YORK, Pa. -- The Pennsylvania Liquor Control Board may have its sight set on downtown York for one of its newest liquor store locations.
While the state has expanded beer and wine sales to grocery stores and convenience stores, it still maintains exclusive rights to sell liquor.
Liquor sales could become more convenient for people who live near the Continental Square area in York, but it's not the only benefit or concern some see in that location.
Downtown York soon might have one less boarded up store front.
I-ron-ic Coffee owner Steve Billet said "I love seeing the paper coming off the windows, the buildings being cleaned up and painted, and the growth of York continues. Ii’m very happy to be in the center of that."
Billet’s new nextdoor neighbor could become the home of Fine Wine and Good Spirits, a Pennsylvania state liquor store. Real estate developer Yohn Properties, which owns the space, would be the state’s landlord.
Yohn Property Management director of marketing Patricia Will said "we’re trying to provide services for all of the residents so they can stay downtown. They don’t need to leave the city to get the services and products that they need. So, this is just another option for them downtown."
Downtown Inc. CEO Silas Chamberlain said "anytime you have an influx of new residents, lots of downtown employees, lots of visitors to our downtown who are going to restaurants that are BYOB, it’s nice to have a service there that’s convenient for them."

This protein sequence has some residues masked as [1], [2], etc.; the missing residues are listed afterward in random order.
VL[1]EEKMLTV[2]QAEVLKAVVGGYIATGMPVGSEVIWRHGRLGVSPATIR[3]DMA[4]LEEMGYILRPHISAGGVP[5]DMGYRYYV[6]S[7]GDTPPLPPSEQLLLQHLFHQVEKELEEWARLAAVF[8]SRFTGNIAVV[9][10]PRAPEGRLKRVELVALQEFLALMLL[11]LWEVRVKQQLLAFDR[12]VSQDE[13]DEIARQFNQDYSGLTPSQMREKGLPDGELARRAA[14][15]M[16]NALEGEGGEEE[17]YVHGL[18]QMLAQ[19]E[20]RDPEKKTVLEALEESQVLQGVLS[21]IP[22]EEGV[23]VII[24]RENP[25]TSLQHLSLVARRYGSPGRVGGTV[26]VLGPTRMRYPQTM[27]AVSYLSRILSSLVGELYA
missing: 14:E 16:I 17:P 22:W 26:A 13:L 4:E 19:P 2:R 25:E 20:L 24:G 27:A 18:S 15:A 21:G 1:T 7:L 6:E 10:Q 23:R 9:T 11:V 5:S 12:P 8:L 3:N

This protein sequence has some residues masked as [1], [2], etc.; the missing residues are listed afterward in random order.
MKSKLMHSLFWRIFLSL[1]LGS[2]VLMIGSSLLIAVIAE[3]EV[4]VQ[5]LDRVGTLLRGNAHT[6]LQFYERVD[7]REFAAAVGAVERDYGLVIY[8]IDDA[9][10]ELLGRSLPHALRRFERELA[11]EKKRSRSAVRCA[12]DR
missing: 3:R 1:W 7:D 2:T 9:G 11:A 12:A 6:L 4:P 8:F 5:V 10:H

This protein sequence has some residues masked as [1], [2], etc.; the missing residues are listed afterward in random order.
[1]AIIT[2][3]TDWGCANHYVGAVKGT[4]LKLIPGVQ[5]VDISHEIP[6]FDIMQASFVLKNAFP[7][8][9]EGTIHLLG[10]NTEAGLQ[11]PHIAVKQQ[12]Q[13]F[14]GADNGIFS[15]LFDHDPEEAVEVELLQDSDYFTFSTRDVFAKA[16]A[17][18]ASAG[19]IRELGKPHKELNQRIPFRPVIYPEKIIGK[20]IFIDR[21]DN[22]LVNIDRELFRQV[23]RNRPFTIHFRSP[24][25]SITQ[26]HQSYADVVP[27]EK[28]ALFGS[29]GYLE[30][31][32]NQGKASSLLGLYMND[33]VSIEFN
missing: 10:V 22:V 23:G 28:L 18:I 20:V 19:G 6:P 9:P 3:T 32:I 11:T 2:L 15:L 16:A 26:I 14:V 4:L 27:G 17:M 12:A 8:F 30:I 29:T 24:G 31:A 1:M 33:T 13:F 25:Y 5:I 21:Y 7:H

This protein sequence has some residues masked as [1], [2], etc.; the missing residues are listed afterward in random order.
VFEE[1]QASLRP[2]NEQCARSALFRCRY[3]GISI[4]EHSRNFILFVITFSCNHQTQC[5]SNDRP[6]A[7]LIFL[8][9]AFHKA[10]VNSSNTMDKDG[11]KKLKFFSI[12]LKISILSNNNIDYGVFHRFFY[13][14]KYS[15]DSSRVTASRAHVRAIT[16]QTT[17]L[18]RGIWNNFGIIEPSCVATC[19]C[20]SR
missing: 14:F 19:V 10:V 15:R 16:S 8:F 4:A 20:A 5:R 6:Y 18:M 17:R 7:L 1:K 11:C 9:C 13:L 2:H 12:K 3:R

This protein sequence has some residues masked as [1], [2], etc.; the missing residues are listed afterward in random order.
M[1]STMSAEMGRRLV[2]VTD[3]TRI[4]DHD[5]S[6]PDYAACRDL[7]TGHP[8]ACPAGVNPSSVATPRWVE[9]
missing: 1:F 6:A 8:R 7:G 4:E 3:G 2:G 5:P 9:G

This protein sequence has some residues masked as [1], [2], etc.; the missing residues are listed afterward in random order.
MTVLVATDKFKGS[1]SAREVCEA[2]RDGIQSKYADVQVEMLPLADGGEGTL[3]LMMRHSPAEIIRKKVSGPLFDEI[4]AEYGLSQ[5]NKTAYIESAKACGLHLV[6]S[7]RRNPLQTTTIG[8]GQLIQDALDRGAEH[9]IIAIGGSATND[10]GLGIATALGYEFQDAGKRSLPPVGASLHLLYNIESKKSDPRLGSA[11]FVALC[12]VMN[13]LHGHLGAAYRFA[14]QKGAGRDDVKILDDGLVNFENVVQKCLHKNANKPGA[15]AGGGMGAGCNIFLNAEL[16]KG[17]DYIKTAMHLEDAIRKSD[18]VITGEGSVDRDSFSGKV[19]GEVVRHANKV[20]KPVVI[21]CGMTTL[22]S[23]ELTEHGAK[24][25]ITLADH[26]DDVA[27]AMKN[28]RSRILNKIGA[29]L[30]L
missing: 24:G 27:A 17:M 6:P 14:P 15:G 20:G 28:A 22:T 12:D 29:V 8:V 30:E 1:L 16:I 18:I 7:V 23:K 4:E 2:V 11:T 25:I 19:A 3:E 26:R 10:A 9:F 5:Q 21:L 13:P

Some of downtown York’s newest residents might have concerns about any problems that a new liquor store in their neighborhood could bring.
"We have 50 residential apartments in this building, and we want to make sure that our residents are safe. If I was concerned about it, I wouldn’t even entertain bringing this tenant into the facility," Will said.
"We have a great partnership with the city police department. We’re a vigilant, very cohesive downtown community. So, if there’s issues that pop up, we’ll address them, but we know that these state stores deal with issues of public safety all the time, so it’s not a big concern on our part," Chamberlain said.
Meanwhile, there’s more to filling this empty space for some people downtown than just convenience.
"Every time a store front is filled, it adds to the vitality of downtown, it provides a new service, it puts that building back on the tax rolls for the city," Chamberlain said.
"The convenience of it is great, we just need a grocery store next," Billet said.
The new store isn't a done deal yet, as it's still in the preliminary stages.
Taxpayers who live within a quarter-mile radius of George and Market streets in downtown York, who have an issue with the proposed location of the store being close to a church, school, or private homes, have until March 27th to file concerns with the Court of Common Pleas.
If 15 or more people protest the location, the court will call a hearing to hear both sides.